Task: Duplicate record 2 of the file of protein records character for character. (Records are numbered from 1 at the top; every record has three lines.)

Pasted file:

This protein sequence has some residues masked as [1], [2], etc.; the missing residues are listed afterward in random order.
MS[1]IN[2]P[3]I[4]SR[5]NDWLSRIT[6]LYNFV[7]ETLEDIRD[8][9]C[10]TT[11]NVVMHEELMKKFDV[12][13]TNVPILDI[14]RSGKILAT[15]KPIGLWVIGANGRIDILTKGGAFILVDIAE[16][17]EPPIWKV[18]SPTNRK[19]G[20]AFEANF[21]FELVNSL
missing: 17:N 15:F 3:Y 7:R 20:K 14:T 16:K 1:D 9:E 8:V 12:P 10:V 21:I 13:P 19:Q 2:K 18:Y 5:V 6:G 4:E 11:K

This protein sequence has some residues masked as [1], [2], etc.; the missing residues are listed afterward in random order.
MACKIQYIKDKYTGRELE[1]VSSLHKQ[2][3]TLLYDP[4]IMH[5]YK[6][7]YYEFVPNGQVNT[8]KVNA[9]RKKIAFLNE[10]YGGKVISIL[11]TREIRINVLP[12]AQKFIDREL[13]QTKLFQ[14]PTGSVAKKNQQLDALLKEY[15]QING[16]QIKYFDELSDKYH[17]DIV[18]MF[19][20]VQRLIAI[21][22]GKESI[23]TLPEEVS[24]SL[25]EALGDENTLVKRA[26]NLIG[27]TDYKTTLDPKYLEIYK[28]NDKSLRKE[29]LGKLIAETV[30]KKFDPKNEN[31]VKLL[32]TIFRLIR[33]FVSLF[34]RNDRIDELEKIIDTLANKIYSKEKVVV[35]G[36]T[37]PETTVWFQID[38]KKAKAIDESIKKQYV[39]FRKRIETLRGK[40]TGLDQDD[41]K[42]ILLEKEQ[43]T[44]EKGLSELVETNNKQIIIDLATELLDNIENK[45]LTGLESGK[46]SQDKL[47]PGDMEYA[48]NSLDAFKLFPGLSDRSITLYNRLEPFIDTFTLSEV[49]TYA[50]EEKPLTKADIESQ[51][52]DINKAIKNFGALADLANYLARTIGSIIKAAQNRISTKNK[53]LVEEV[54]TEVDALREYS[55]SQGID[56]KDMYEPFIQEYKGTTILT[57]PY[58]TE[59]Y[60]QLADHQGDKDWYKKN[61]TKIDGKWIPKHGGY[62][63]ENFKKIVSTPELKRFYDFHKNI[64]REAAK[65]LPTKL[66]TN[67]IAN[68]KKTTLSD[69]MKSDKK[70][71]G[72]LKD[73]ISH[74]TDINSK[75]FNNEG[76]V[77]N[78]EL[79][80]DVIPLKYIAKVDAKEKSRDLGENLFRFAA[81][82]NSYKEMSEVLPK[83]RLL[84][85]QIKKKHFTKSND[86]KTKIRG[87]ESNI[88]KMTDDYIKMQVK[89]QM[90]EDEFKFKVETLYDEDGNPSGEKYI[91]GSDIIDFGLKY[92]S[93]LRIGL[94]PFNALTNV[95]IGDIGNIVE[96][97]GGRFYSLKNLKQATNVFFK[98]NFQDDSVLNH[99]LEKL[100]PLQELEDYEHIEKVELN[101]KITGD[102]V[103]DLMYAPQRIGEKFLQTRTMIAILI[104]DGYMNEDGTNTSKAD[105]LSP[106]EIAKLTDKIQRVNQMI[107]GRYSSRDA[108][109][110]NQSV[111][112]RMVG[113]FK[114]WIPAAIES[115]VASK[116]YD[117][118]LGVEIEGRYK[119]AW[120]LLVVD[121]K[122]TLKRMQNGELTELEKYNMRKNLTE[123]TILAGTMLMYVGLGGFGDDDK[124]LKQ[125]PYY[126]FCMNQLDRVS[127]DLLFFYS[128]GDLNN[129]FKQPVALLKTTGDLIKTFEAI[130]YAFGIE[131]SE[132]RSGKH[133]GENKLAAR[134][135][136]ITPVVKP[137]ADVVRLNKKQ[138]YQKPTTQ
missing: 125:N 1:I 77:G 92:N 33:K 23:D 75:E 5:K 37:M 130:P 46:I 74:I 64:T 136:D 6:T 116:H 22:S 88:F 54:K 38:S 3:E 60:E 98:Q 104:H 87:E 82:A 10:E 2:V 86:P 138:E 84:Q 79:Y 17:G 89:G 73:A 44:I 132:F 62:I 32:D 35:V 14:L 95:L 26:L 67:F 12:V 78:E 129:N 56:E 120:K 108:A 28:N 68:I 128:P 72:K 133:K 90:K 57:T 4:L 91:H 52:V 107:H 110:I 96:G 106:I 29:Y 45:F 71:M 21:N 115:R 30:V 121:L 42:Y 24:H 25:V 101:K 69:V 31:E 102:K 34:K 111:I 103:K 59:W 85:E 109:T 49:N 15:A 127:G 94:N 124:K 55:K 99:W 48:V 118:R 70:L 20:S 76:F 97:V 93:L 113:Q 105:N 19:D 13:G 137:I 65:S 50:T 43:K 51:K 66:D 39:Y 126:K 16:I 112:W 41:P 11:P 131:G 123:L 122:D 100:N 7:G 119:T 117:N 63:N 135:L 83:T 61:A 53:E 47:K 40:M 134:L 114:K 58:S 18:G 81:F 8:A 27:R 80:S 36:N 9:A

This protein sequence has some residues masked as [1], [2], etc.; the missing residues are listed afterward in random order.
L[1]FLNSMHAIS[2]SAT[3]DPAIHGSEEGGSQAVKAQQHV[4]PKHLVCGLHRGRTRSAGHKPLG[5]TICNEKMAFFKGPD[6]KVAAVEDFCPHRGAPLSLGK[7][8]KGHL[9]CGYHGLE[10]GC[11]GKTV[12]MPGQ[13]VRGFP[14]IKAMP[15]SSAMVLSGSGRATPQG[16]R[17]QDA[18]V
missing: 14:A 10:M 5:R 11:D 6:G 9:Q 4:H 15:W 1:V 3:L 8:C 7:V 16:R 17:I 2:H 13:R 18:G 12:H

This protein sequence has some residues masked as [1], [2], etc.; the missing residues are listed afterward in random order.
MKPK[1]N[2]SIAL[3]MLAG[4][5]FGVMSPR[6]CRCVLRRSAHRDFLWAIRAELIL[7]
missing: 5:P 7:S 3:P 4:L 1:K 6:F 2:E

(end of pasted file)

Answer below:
This protein sequence has some residues masked as [1], [2], etc.; the missing residues are listed afterward in random order.
MACKIQYIKDKYTGRELE[1]VSSLHKQ[2][3]TLLYDP[4]IMH[5]YK[6][7]YYEFVPNGQVNT[8]KVNA[9]RKKIAFLNE[10]YGGKVISIL[11]TREIRINVLP[12]AQKFIDREL[13]QTKLFQ[14]PTGSVAKKNQQLDALLKEY[15]QING[16]QIKYFDELSDKYH[17]DIV[18]MF[19][20]VQRLIAI[21][22]GKESI[23]TLPEEVS[24]SL[25]EALGDENTLVKRA[26]NLIG[27]TDYKTTLDPKYLEIYK[28]NDKSLRKE[29]LGKLIAETV[30]KKFDPKNEN[31]VKLL[32]TIFRLIR[33]FVSLF[34]RNDRIDELEKIIDTLANKIYSKEKVVV[35]G[36]T[37]PETTVWFQID[38]KKAKAIDESIKKQYV[39]FRKRIETLRGK[40]TGLDQDD[41]K[42]ILLEKEQ[43]T[44]EKGLSELVETNNKQIIIDLATELLDNIENK[45]LTGLESGK[46]SQDKL[47]PGDMEYA[48]NSLDAFKLFPGLSDRSITLYNRLEPFIDTFTLSEV[49]TYA[50]EEKPLTKADIESQ[51][52]DINKAIKNFGALADLANYLARTIGSIIKAAQNRISTKNK[53]LVEEV[54]TEVDALREYS[55]SQGID[56]KDMYEPFIQEYKGTTILT[57]PY[58]TE[59]Y[60]QLADHQGDKDWYKKN[61]TKIDGKWIPKHGGY[62][63]ENFKKIVSTPELKRFYDFHKNI[64]REAAK[65]LPTKL[66]TN[67]IAN[68]KKTTLSD[69]MKSDKK[70][71]G[72]LKD[73]ISH[74]TDINSK[75]FNNEG[76]V[77]N[78]EL[79][80]DVIPLKYIAKVDAKEKSRDLGENLFRFAA[81][82]NSYKEMSEVLPK[83]RLL[84][85]QIKKKHFTKSND[86]KTKIRG[87]ESNI[88]KMTDDYIKMQVK[89]QM[90]EDEFKFKVETLYDEDGNPSGEKYI[91]GSDIIDFGLKY[92]S[93]LRIGL[94]PFNALTNV[95]IGDIGNIVE[96][97]GGRFYSLKNLKQATNVFFK[98]NFQDDSVLNH[99]LEKL[100]PLQELEDYEHIEKVELN[101]KITGD[102]V[103]DLMYAPQRIGEKFLQTRTMIAILI[104]DGYMNEDGTNTSKAD[105]LSP[106]EIAKLTDKIQRVNQMI[107]GRYSSRDA[108][109][110]NQSV[111][112]RMVG[113]FK[114]WIPAAIES[115]VASK[116]YD[117][118]LGVEIEGRYK[119]AW[120]LLVVD[121]K[122]TLKRMQNGELTELEKYNMRKNLTE[123]TILAGTMLMYVGLGGFGDDDK[124]LKQ[125]PYY[126]FCMNQLDRVS[127]DLLFFYS[128]GDLNN[129]FKQPVALLKTTGDLIKTFEAI[130]YAFGIE[131]SE[132]RSGKH[133]GENKLAAR[134][135][136]ITPVVKP[137]ADVVRLNKKQ[138]YQKPTTQ
missing: 125:N 1:I 77:G 92:N 33:K 23:D 75:E 5:K 37:M 130:P 46:I 74:I 64:T 136:D 6:T 116:H 22:S 88:F 54:K 38:S 3:E 60:E 98:Q 104:H 87:E 82:A 10:E 2:V 86:P 138:E 84:Q 79:Y 17:G 89:G 73:A 44:I 132:F 62:I 32:D 35:V 14:L 95:L 26:L 67:F 12:V 78:E 129:N 56:E 120:K 108:A 28:N 68:I 128:P 72:K 133:K 90:K 57:T 4:L 91:H 52:V 107:H 110:I 96:G 106:I 29:Y 45:F 71:M 21:N 115:R 30:V 121:L 42:Y 24:H 25:V 101:K 69:V 31:E 102:K 34:K 111:I 103:K 59:W 85:E 109:T 49:N 15:A 127:G 94:N 124:K 55:K 99:W 48:V 118:R 70:L 20:S 76:F 97:V 93:L 113:Q 105:N 19:D 13:G 137:I 65:S 50:T 43:K 51:K 66:D 39:Y 126:K 16:I 112:W 41:P 11:P 131:G 123:L 122:D 100:N 7:G 119:T 117:N 63:N 135:L 83:T 61:A 53:E 47:K 40:M 134:L 114:K 58:S 18:G 81:F 8:A 27:R 80:S 36:N 9:A